In Sioux City, Mark Vos is licensed to sell real estate in three states. Poised in the western part of Iowa on the Missouri River, Vos crosses a bridge to Nebraska and South Dakota to meet clients, show homes, and sign contracts. Working completely solo, last year he sold 60 units for nearly $10 million in volume. And, in January, after 15 years with his local brokerage, he joined Keller Williams Siouxland.
When Keller Williams came to Sioux City about five years ago, Vos kicked the tires a few times, did his homework, and paid close attention when Gary Keller announced the company’s transition to a technology company. He’d already been looking for a way to do a better job at keeping up with past clients, and recognized that Keller Williams’ extensive tech offerings could help him simplify and optimize his client connections.
In three short months, he’s already graduated from BOLD and immersed himself in the new technology. With the help of Command and Kelle, Vos is leaning into his passion to provide top customer service – a skill he has honed through eight years as a service advisor for Team Ford in Sioux City and another eight years of owning Lawton Pronto, a convenience store and car wash. “The timing is perfect,” he says. “I know that with the help of this technology, I’ll be able to grow my business and serve my clients even better. Things are already going very well.”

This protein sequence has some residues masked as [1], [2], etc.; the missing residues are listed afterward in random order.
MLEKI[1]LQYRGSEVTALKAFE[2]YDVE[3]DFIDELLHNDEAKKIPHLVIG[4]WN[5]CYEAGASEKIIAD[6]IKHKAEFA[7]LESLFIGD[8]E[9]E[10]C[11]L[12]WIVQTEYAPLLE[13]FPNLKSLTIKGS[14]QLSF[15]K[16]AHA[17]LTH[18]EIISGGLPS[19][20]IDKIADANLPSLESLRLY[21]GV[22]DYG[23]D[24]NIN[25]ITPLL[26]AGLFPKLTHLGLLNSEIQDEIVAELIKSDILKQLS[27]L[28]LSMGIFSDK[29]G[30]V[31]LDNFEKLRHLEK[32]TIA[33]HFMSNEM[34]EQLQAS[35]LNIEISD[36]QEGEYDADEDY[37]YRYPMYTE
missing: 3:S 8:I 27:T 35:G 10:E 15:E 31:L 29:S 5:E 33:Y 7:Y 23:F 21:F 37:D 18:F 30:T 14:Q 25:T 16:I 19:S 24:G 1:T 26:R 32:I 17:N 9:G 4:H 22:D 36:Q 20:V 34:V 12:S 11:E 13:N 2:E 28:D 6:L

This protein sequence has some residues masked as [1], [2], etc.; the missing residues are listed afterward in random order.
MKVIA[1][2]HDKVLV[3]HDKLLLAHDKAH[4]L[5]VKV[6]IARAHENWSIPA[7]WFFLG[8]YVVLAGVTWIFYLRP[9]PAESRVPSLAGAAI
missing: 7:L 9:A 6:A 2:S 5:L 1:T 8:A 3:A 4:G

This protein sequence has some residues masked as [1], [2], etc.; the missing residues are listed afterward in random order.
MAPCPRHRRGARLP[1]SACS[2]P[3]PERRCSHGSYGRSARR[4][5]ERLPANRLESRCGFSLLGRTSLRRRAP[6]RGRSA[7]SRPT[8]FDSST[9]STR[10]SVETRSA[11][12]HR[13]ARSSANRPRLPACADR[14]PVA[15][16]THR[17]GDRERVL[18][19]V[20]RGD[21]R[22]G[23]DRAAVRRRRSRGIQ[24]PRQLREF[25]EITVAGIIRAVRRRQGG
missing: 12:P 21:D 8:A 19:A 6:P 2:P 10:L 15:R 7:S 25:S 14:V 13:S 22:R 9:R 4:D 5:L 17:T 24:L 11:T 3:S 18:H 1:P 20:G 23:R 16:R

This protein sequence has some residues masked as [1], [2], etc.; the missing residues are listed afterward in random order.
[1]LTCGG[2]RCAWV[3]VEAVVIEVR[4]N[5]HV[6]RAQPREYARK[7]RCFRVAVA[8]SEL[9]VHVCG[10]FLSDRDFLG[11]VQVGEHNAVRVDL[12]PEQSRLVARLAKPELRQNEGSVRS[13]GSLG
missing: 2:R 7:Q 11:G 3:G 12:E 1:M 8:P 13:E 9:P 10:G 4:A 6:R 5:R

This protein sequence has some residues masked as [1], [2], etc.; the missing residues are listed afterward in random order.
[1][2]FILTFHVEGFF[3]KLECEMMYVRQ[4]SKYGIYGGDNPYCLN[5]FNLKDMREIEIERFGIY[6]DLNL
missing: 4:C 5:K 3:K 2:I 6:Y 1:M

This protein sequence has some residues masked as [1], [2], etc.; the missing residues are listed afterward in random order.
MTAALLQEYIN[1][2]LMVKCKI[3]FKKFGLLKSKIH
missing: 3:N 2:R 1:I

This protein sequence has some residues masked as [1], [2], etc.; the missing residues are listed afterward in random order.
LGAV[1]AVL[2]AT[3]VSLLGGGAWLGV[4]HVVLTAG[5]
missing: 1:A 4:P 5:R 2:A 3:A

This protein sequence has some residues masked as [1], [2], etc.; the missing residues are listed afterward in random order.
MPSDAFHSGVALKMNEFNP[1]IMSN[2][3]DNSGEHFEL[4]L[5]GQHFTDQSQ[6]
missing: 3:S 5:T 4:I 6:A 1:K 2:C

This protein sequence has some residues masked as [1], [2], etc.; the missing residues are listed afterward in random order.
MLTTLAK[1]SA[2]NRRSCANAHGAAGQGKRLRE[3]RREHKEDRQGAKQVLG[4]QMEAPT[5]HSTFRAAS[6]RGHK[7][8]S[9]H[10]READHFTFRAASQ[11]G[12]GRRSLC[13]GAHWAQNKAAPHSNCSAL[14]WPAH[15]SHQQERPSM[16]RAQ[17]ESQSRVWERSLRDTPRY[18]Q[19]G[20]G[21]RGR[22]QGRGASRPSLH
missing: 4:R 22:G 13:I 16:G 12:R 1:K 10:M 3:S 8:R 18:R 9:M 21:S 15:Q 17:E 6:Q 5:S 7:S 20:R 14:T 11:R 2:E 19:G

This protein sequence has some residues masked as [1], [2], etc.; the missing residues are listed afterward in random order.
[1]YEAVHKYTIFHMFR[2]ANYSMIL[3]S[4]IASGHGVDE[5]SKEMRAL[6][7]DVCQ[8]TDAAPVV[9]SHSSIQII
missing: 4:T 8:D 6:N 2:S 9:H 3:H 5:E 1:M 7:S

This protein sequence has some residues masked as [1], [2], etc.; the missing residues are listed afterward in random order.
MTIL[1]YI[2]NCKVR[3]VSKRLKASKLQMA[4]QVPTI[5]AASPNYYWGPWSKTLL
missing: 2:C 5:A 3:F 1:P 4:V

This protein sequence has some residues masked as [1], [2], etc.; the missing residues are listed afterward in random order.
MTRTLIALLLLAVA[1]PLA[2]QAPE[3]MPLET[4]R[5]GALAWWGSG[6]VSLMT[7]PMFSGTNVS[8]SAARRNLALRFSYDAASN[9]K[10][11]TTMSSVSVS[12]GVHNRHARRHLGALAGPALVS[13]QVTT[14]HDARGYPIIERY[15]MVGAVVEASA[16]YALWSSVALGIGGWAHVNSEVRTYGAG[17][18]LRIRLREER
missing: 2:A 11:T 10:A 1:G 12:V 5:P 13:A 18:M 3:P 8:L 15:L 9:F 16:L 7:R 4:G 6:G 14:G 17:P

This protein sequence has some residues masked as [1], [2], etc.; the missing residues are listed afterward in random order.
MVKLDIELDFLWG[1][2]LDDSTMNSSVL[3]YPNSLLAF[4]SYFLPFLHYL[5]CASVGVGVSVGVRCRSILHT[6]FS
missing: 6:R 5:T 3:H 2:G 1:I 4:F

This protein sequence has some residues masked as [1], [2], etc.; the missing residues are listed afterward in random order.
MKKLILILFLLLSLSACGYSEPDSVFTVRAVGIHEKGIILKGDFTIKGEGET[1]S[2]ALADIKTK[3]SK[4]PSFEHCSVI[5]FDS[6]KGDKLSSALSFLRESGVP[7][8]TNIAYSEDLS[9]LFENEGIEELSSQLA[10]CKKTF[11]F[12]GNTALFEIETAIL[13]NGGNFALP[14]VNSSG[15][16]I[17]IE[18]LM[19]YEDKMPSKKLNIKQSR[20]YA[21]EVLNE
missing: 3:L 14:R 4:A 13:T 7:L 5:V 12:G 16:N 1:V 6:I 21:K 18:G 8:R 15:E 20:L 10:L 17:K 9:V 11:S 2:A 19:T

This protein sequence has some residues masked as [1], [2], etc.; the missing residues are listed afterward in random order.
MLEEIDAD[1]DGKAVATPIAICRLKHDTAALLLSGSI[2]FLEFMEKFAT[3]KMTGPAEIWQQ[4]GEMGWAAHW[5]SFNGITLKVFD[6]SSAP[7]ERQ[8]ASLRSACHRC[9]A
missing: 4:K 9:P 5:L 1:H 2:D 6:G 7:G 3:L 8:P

What sets Vos apart from other agents is the way he creatively integrates his sphere of influence into his daily life, therefore building long-lasting, authentic relationships. Vos grew up farming, has many friends who are farmers, and still helps on the family farm as often as he can. Many of his closest connections are from his years in 4-H and FFA. For 15 years straight, he met monthly with a friend group to play Texas Hold’em. From that network alone, he estimates he’s done nearly $4 million in transactions.
Weekends find him outdoors, where he hikes, bikes, and rides a Harley with meetup groups. “People love to talk about real estate,” Vos says. “When they find out you’re a Realtor, they ask housing and market questions or share their experience buying and selling.” He uses those initial introductions to share his extensive knowledge of the residential or farming market, get their contact information, and also recommend essential service providers that he knows and stands behind. “People are always looking for reputable cleaners, mortgage brokers, bankers, mechanics, and landscapers.”